abstract = "Background Providers need to be comfortable addressing obesity and gestational weight gain so they may give appropriate care; however, health care providers lack guidelines for the most effective educational strategies to assist in providing optimal care. Objective To identify studies that involved the obstetric provider in interventions for either the perinatal management of obesity and/or gestational weight gain in a systematic review. Search strategy A keyword search of databases was performed up to April 2017. Selection criteria Obstetric providers who participated in an intervention with the aim to change a provider's clinical practice, knowledge, and/or satisfaction with the intervention in relation to the perinatal management of obesity or gestational weight gain were included. Provider intervention could include training or education, changes in systems or organization of care, or resources to support practice. PROSPERO database #42016038921. Data collection and analysis Bias was assessed according to the validated Mixed Methods Appraisal Tool. The following variables were synthesized: study location and setting, provider and patient characteristics, intervention features, outcomes and efficacy, and strengths and weakness. Main results Of the 6,821 abstracts screened, seven studies (4 quantitative, 3 mixed-methods) with a total of 335 providers met the inclusion criteria; two of which focused on the management of obesity, three focused on gestational weight gain, and two focused on both topics. Interventions that incorporated motivational interviewing skills (n = 2), required additional training for the research study and addressed specific knowledge deficits such as nutrition and exercise (n = 3), and interfaced with the electronic medical record (n = 1) demonstrated the greatest impact on provider outcomes. Provider reported satisfaction scores were generally favorable, but none addressed provider-level efficacy in practice change. Conclusions Given the limited number of studies, varying range of provider participation, and lack of provider-level efficacy, further evaluation of provider training and involvement in interventions for perinatal obesity or gestational weight gain is indicated to determine best practices for provider and patient outcomes.",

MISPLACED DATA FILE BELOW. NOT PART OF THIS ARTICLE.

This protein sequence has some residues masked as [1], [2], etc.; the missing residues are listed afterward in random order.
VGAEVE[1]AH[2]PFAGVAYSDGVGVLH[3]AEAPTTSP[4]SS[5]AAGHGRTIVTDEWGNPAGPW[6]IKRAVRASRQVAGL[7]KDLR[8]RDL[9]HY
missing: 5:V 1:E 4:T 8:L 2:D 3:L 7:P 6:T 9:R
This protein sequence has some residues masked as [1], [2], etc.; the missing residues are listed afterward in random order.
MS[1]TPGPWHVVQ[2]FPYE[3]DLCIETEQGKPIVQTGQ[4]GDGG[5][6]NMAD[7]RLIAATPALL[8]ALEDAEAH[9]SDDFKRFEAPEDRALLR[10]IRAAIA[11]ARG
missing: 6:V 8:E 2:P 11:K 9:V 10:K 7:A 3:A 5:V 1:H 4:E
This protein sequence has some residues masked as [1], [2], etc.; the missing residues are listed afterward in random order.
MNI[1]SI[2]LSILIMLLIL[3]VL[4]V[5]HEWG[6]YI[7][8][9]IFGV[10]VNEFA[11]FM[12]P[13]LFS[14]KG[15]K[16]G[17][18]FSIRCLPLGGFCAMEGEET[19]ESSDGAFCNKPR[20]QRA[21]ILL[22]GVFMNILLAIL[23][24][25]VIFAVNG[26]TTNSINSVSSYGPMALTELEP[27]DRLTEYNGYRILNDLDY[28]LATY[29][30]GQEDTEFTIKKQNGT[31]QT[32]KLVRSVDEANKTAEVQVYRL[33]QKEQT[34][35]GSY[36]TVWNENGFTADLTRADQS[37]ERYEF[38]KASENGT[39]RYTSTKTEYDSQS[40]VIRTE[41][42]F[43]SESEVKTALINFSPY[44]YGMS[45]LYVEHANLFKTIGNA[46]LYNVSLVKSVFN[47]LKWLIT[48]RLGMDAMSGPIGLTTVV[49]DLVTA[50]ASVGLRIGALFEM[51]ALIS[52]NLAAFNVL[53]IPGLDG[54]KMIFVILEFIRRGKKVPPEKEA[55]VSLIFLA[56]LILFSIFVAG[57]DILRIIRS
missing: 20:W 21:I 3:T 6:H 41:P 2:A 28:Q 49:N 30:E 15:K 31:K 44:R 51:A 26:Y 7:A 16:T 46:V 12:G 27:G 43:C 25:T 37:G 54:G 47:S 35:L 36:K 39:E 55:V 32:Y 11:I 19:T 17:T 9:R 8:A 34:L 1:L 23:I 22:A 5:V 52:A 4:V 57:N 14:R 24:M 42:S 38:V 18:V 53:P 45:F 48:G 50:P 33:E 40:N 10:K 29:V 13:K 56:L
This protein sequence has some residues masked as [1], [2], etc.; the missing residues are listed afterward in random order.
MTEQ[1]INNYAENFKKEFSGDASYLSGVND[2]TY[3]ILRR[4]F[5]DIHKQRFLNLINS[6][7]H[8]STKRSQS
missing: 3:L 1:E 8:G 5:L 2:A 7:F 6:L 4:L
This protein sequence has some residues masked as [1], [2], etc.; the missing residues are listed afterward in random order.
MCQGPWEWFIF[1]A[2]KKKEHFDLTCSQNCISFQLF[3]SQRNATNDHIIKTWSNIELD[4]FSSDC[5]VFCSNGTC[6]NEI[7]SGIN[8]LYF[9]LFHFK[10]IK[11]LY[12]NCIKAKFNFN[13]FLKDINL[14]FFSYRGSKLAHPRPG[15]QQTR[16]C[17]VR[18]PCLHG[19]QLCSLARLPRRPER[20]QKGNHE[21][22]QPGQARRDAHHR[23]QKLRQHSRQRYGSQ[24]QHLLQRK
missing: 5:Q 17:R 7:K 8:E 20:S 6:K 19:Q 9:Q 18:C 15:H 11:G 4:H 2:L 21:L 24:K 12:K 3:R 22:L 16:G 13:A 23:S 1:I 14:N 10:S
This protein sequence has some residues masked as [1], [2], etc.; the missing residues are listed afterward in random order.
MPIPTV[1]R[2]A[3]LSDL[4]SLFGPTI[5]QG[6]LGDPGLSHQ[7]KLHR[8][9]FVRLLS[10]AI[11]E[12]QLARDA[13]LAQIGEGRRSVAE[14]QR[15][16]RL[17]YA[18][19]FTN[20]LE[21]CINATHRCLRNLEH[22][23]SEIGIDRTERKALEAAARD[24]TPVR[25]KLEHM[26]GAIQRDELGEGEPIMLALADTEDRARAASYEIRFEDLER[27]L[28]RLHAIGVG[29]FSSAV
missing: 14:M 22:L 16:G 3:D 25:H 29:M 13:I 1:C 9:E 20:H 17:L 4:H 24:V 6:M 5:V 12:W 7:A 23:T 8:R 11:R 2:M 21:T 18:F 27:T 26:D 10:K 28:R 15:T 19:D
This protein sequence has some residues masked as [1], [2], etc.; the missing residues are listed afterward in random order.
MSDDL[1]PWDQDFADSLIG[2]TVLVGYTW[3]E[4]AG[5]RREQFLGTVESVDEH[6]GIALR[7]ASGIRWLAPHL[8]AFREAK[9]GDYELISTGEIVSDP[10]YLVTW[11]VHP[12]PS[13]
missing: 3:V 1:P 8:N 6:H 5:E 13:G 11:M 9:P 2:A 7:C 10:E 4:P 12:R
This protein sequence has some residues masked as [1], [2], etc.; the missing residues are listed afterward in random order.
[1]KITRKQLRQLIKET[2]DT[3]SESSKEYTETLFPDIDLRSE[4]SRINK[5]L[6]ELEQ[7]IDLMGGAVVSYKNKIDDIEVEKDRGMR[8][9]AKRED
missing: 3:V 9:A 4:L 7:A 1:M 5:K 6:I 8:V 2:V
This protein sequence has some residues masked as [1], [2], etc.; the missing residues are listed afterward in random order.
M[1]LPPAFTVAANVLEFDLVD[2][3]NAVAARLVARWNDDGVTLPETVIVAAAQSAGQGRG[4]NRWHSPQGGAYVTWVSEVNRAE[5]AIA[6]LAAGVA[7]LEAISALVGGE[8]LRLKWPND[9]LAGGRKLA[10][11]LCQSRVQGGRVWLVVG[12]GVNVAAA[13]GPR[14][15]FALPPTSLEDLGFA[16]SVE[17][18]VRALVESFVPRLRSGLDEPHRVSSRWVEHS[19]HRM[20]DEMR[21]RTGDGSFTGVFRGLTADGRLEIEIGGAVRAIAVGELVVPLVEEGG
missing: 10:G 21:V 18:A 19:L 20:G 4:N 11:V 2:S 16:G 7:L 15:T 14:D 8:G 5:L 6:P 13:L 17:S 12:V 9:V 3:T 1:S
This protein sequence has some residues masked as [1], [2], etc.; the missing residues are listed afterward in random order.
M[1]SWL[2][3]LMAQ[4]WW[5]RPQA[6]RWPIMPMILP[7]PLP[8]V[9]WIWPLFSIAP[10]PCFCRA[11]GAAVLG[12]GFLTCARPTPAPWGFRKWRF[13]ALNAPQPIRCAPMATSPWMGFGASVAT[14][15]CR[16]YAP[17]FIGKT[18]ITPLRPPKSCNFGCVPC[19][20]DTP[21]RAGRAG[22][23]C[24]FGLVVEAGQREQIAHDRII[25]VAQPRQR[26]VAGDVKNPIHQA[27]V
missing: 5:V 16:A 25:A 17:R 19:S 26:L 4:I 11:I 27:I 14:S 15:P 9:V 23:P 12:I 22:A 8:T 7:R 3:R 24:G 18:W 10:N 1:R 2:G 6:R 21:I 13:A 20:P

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Targeting obstetric providers in interventions for obesity and gestational weight gain : A systematic review. / Kominiarek, Michelle; O'Dwyer, Linda; Simon, Melissa A; Plunkett, Beth A.